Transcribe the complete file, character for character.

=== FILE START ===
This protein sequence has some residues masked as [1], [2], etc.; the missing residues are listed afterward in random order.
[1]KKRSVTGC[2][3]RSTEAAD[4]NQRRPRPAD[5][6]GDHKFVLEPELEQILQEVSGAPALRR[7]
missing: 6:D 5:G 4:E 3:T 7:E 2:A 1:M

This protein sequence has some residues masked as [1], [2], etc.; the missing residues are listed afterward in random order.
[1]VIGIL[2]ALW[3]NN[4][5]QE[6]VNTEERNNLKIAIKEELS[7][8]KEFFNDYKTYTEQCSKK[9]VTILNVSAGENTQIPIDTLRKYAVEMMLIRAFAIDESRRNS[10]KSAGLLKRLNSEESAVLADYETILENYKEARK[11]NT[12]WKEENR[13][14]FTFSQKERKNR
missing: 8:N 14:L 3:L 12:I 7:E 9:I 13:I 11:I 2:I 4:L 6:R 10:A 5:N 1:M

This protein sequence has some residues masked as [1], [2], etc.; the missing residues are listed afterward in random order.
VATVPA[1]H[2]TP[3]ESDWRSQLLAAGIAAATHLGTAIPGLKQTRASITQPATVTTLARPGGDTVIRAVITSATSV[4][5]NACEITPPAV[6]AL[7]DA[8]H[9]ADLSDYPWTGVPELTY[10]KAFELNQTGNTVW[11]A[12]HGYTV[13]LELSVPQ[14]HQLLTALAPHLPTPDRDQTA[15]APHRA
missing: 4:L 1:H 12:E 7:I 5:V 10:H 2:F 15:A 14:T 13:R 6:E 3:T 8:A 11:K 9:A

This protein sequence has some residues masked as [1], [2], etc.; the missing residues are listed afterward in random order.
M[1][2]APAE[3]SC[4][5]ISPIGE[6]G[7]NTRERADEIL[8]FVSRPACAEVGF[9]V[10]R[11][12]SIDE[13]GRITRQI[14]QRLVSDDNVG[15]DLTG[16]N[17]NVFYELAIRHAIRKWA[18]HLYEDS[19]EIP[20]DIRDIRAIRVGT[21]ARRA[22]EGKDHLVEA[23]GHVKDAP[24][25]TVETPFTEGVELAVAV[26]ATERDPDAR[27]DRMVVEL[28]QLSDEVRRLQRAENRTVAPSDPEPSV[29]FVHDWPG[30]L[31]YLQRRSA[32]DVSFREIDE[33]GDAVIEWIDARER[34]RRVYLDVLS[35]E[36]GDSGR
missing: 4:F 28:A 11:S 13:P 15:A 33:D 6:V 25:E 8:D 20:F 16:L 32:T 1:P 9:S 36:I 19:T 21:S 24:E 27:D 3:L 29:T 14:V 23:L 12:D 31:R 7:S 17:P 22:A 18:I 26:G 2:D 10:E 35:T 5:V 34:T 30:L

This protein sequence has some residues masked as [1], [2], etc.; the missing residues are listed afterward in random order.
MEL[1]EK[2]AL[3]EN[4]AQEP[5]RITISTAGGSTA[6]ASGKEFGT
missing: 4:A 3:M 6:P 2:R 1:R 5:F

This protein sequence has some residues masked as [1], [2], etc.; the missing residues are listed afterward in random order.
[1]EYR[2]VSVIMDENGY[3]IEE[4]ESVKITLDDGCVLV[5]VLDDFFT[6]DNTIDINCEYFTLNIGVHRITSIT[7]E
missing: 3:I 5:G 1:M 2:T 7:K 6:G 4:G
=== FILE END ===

This protein sequence has some residues masked as [1], [2], etc.; the missing residues are listed afterward in random order.
[1]KKRSVTGC[2][3]RSTEAAD[4]NQRRPRPAD[5][6]GDHKFVLEPELEQILQEVSGAPALRR[7]
missing: 6:D 5:G 4:E 3:T 7:E 2:A 1:M

This protein sequence has some residues masked as [1], [2], etc.; the missing residues are listed afterward in random order.
[1]VIGIL[2]ALW[3]NN[4][5]QE[6]VNTEERNNLKIAIKEELS[7][8]KEFFNDYKTYTEQCSKK[9]VTILNVSAGENTQIPIDTLRKYAVEMMLIRAFAIDESRRNS[10]KSAGLLKRLNSEESAVLADYETILENYKEARK[11]NT[12]WKEENR[13][14]FTFSQKERKNR
missing: 8:N 14:L 3:L 12:I 7:E 9:I 13:I 11:I 2:I 4:L 6:R 10:A 5:N 1:M

This protein sequence has some residues masked as [1], [2], etc.; the missing residues are listed afterward in random order.
VATVPA[1]H[2]TP[3]ESDWRSQLLAAGIAAATHLGTAIPGLKQTRASITQPATVTTLARPGGDTVIRAVITSATSV[4][5]NACEITPPAV[6]AL[7]DA[8]H[9]ADLSDYPWTGVPELTY[10]KAFELNQTGNTVW[11]A[12]HGYTV[13]LELSVPQ[14]HQLLTALAPHLPTPDRDQTA[15]APHRA
missing: 4:L 1:H 12:E 7:I 5:V 10:H 2:F 15:A 14:T 13:R 6:E 3:T 8:A 11:K 9:A

This protein sequence has some residues masked as [1], [2], etc.; the missing residues are listed afterward in random order.
M[1][2]APAE[3]SC[4][5]ISPIGE[6]G[7]NTRERADEIL[8]FVSRPACAEVGF[9]V[10]R[11][12]SIDE[13]GRITRQI[14]QRLVSDDNVG[15]DLTG[16]N[17]NVFYELAIRHAIRKWA[18]HLYEDS[19]EIP[20]DIRDIRAIRVGT[21]ARRA[22]EGKDHLVEA[23]GHVKDAP[24][25]TVETPFTEGVELAVAV[26]ATERDPDAR[27]DRMVVEL[28]QLSDEVRRLQRAENRTVAPSDPEPSV[29]FVHDWPG[30]L[31]YLQRRSA[32]DVSFREIDE[33]GDAVIEWIDARER[34]RRVYLDVLS[35]E[36]GDSGR
missing: 4:F 28:A 11:S 13:P 15:A 33:D 6:V 25:E 8:D 20:F 16:L 32:T 1:P 9:S 36:I 19:T 21:S 24:E 27:D 3:L 29:T 14:V 23:L 12:D 31:R 7:S 17:P 22:A 18:I 26:G 2:D 10:E 35:T 5:V 34:T 30:L

This protein sequence has some residues masked as [1], [2], etc.; the missing residues are listed afterward in random order.
MEL[1]EK[2]AL[3]EN[4]AQEP[5]RITISTAGGSTA[6]ASGKEFGT
missing: 4:A 3:M 6:P 2:R 1:R 5:F

This protein sequence has some residues masked as [1], [2], etc.; the missing residues are listed afterward in random order.
[1]EYR[2]VSVIMDENGY[3]IEE[4]ESVKITLDDGCVLV[5]VLDDFFT[6]DNTIDINCEYFTLNIGVHRITSIT[7]E
missing: 3:I 5:G 1:M 2:T 7:K 6:G 4:G